My short article on building coops that are on the small size to raise chickens in yesterday stirred quite a few questions, so I’ll try to elaborate on the difference between stationary coops and mobile chicken coops to help you make your decision on which to build.
Building Coops: First Decision, Mobile Or Fixed?
A portable coop offers many advantages already discussed in my chicken tractor and arks post, but it may not be the right solution for you in the long run. Tractors and other mobile coops are perfect for the person who is keeping a few chickens as pets or who only ever want to keep 2-6 chickens at a time.
If you’re looking for a coop that will hold more than half a dozen birds and has structural integrity you’ll be happier with a chicken house, larger coop or poultry shed. They are sturdier, easier to winterize and can withstand more wear and tear over the years.
Before committing to a coop design though, consider the list of options below.
How Much Space Does A Chicken Need When Building Coops?
Since you can buy plans or build all types and sizes of coops – small, medium, and large – knowing the number of chickens you plan to house will help you decide which of your favorite plans to build. Personally, I like to give each chicken 3-4 square feet of space to ensure they don’t become stressed and have plenty of space to scratch around. (Note that this space is ‘overkill’ by poultry farmer standards, but I always think it best to give more than a commercial grower would.)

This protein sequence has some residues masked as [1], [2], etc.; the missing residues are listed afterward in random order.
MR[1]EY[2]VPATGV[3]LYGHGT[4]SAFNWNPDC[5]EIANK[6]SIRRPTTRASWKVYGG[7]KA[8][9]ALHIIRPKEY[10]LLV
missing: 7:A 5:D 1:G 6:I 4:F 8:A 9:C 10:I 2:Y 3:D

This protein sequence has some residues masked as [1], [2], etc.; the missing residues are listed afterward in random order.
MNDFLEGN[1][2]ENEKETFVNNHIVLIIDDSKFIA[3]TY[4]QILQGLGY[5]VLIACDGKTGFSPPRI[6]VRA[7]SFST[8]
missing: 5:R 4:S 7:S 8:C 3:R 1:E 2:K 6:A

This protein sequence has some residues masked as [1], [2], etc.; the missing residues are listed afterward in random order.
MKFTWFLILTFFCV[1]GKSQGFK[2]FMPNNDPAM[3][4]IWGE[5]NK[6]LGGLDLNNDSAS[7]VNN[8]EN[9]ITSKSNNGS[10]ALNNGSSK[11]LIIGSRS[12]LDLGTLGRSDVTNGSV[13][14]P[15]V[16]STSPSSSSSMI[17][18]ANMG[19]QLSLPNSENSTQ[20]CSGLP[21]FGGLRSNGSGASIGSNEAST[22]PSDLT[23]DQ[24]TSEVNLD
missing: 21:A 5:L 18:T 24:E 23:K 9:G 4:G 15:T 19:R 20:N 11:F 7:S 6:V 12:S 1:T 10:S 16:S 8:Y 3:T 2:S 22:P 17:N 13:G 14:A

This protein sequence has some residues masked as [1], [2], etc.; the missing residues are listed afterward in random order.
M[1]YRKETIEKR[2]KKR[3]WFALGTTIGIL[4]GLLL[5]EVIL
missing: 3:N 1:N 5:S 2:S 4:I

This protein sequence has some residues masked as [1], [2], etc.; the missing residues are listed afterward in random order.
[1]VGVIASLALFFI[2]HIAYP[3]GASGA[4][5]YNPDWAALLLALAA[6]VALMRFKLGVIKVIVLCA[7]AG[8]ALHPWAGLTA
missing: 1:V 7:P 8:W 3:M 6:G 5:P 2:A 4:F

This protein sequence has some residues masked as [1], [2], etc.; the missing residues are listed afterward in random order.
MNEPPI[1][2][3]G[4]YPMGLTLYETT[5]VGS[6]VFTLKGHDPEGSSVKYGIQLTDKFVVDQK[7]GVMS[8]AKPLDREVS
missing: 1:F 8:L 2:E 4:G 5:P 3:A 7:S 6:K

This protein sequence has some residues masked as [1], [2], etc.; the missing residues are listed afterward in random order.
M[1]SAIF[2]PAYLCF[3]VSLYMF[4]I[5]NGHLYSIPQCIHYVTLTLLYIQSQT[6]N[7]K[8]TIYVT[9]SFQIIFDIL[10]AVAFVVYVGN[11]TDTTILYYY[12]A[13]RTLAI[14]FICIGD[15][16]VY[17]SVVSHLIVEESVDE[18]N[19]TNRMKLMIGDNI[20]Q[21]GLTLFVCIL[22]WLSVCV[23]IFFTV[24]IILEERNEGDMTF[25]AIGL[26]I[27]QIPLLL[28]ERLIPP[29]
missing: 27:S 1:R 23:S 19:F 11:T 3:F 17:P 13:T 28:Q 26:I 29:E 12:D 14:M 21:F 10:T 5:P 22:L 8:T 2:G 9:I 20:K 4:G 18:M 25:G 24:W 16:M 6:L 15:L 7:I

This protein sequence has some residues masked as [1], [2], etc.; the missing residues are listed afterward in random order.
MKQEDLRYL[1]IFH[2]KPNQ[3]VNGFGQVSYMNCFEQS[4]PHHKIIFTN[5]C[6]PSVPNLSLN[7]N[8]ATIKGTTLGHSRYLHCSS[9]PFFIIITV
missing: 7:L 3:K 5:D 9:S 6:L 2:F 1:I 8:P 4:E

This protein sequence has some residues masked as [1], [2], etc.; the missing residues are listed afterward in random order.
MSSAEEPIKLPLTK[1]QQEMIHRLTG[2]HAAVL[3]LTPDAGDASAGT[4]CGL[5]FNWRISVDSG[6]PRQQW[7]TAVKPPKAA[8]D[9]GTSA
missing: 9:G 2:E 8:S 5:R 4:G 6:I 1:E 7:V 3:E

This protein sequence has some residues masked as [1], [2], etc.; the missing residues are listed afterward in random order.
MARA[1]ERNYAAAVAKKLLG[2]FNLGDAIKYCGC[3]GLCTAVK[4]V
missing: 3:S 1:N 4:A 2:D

The worst thing you can do is shove too many chickens into a too small space. It is always better to error on the maximum when it comes to size than have them feel crowded as they will get sick, fight, or just generally be unhappy. Stress from over-crowding is the most common cause of illness in hens.
Protecting Your Hens from Predators and Weather
Chickens can not defend themselves. They need protection from predators as well as pet dogs and cats (when the chickens are small). The best coop is sturdy, predator-proof and has a tight, solid fencing system around the yard area. Chickens require a draft-free roofed space for night use and bad weather.
Fun! Building Coops to Match Your House
You can build a coop that matches your personal taste as well as your house style. This can be a fun way to decorate a functional building that will be seen by friends, family and visitors. The appearance of your coop can enhance your property but may also impact on the chicken’s health. A coop with a low, dark roof will get hot in sunny weather and if chickens are trapped inside they may overheat. Another nice feature of decorating a coop a to match the house is that you can use up building materials left over from your home build. How else can you put to good use the bundle of leftover shingles, siding, or windows that you replaced last year? Keep it fun, match the trim paint to your own home’s doors and windows and you’ll have a chicken coop that you’ll love to show off.